New research from a large, public hospital in Russia has added fresh impetus to the creation of CT national reference values, and it may also lead to the closer involvement of Russia in international radiation safety initiatives.
According to Dr. Valentin Sinitsyn, professor of radiology and head of the radiology department at the Federal Center of Medicine and Rehabilitation, as well as president of ECR 2014, national diagnostic reference levels (DRLs) are essential because they enable medical authorities in each country to check that doses are in line with those in other countries; they make it possible to identify hospitals in which average dose falls above the national range; and they help to optimize technical standards for scanning.
"Establishing a reference will enable radiologists to set up acceptable technical parameters for CTs. For example, we know that 5-10 mm slice thickness is no longer acceptable for lung cancer screening," he told AuntMinnieEurope.com in an interview.
An important next step is to determine the standard dose for a patient with an average weight (70 kg to 80 kg) or body surface area (BSA).This would enable the comparison of radiation exposure dose levels between different hospitals in and outside Russia, added Sinitsyn, recently inaugurated as president of the Russian Society of Radiology (RSR).
"We shouldn't avoid CT for the right indications as it brings more benefits than harms. I am impressed by the capacity for decreasing radiation exposure while retaining image quality with new machines and algorithms -- even with lower-end scanners -- due to iterative image reconstruction techniques. However, radiologists need to know how to do this," he noted.
To date, no diagnostic reference levels have been analyzed or published for Russia, but the single site study by Sinitsyn and his colleagues may be the first step in an effort to establish a country-wide reference dose archive.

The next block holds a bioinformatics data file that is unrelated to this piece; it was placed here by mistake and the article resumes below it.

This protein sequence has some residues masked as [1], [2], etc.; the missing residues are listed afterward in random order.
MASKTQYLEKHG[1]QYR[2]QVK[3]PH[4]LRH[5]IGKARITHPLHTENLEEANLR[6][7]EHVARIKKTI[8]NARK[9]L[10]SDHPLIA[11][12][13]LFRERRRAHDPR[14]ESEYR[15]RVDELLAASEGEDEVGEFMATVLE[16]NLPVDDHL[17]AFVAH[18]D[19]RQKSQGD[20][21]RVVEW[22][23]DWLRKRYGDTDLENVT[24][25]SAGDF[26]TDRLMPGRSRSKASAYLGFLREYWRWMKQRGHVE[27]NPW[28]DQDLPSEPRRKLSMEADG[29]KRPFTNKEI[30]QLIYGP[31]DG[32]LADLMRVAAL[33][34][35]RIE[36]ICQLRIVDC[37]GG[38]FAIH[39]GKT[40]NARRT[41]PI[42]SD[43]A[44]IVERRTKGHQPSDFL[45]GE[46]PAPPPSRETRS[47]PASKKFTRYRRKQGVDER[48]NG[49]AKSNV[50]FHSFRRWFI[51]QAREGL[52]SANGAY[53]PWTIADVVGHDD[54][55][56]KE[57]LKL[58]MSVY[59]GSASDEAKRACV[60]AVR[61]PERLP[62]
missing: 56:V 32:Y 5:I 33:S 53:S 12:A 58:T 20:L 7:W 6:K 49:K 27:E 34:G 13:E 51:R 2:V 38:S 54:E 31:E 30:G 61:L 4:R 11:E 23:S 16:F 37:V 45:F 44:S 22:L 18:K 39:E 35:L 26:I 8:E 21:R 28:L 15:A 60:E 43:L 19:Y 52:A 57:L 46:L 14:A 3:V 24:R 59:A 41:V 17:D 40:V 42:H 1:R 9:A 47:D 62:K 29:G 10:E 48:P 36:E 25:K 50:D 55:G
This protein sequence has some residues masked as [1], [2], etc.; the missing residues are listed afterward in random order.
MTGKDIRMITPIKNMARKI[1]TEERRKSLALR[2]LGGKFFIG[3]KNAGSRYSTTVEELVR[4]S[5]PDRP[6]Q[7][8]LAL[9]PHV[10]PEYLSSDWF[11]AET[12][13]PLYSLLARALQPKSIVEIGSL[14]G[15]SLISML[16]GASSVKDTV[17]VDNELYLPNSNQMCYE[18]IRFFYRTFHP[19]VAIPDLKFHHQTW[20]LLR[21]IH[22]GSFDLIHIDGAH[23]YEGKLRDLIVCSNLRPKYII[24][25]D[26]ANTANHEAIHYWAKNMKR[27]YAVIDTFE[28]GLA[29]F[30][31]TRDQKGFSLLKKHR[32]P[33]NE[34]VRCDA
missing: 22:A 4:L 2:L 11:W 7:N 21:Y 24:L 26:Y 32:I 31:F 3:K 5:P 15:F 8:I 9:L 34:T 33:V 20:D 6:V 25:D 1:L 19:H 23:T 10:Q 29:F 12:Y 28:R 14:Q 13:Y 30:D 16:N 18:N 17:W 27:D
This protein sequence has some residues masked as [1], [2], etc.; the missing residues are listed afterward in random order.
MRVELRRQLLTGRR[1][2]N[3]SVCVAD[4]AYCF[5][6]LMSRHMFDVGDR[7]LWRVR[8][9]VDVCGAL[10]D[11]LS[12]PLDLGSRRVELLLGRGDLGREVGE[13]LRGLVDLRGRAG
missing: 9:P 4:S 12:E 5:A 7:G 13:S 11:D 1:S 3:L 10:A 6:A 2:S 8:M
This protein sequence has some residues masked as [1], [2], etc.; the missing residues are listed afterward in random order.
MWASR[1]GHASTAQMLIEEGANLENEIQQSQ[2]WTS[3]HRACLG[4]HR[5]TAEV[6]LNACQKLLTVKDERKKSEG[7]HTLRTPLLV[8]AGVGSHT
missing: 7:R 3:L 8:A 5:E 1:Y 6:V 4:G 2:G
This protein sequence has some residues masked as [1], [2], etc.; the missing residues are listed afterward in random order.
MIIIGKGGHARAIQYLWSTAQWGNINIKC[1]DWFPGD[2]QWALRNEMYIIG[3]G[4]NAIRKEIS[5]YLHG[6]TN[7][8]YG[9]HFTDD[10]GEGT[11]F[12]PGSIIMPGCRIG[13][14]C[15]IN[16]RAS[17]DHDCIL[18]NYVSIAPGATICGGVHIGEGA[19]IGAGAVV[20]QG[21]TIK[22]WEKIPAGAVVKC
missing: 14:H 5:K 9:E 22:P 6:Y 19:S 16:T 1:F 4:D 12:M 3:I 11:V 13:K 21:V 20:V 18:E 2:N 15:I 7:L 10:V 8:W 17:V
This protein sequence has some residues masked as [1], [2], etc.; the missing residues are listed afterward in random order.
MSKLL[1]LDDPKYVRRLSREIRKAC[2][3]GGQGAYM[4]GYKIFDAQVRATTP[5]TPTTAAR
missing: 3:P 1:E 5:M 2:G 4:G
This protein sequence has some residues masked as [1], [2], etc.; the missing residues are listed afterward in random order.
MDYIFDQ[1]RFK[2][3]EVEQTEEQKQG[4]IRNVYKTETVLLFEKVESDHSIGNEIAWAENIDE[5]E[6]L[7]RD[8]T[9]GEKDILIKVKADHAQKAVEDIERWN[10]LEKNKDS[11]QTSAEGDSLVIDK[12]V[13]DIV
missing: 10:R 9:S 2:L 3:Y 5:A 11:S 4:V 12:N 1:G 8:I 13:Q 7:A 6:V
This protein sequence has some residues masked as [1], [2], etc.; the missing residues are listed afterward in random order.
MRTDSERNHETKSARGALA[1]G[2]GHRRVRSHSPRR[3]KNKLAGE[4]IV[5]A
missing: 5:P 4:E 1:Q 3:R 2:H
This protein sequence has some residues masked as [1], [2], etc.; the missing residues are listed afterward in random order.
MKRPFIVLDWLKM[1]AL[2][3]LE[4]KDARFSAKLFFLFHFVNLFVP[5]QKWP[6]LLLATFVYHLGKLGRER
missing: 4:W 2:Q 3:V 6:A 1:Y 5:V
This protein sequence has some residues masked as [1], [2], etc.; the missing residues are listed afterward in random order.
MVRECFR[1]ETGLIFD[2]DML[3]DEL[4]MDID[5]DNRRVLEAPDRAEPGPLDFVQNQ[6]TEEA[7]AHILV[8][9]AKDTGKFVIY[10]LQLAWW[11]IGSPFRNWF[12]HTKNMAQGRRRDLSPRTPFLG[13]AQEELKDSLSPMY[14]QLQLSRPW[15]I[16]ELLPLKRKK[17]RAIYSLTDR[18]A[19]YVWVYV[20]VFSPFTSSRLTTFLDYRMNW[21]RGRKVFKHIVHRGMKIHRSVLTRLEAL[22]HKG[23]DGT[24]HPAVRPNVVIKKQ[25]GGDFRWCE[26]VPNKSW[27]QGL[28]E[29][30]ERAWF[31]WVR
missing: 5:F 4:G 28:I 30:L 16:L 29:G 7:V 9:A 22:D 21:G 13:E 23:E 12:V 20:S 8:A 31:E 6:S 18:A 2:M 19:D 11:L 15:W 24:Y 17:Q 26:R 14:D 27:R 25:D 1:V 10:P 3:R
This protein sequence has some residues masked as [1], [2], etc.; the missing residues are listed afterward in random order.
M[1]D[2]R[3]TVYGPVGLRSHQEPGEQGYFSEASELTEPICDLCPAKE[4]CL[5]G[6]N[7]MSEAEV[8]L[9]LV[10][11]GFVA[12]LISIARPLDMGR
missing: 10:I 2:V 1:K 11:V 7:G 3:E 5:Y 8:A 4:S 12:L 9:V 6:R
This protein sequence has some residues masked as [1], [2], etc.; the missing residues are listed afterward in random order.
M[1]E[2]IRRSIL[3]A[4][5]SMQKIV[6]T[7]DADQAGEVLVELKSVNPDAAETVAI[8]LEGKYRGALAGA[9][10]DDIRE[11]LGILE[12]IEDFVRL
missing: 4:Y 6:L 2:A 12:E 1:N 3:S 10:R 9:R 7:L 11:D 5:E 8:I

The new study comprises retrospective analysis performed using data from electronic patient records and PACS in the 450-bed Federal Center of Medicine and Rehabilitation in Moscow. Results were obtained for 1,626 patients (794 men, 832 women; age range 17 to 93) scanned during one year with one 40-slice and two 64-slice scanners. Volumetric CT dose index (CTDI) and dose-length product (DLP) were collected for each examination. The main findings can be seen in the tables below.
First presented at ECR 2015 by Dr. Elena Matkevich et al, the study showed the total number and structure of exams in a selected federal hospital between 2012 and 2013. Published as a paper in Russian in the journal Vestnik rentgenologii i radiologii (January-February 2016, Vol. 97:1, pp. 41-47), and with additional data, the study shows the structure and number of CT between 2012 and 2014. Both poster and paper also analyzed radiation exposure from CT per anatomical area and by scanner setting, and illustrated the feasibility of routine low-dose CT without the loss of diagnostic capacity.
The distribution of CT examinations according to anatomical regions scanned was as follows: brain (n = 329), chest (596), abdomen-pelvis (529), and chest-abdomen-pelvis (172). Data on the scanning parameters of each study were also collected and the mean CTDI and DLP were defined. Effective dose was calculated using the normalized coefficients according to the International Commission on Radiological Protection (ICRP) guidelines.
The mean DLP (M ± m) values (mGy*cm) with/without contrast medium, respectively, according to anatomical areas were: brain -- 1,021.8 ± 12.44/1,530.6 ± 101.20; chest -- 289.5 ± 6.91/659.2 ± 48.0; abdomen-pelvis -- 594.9 ± 23.71/2,177.7 ± 69.70; chest-abdomen-pelvis -- 736.2 ± 46.90/2,110.6 ± 106.90 mGy*cm.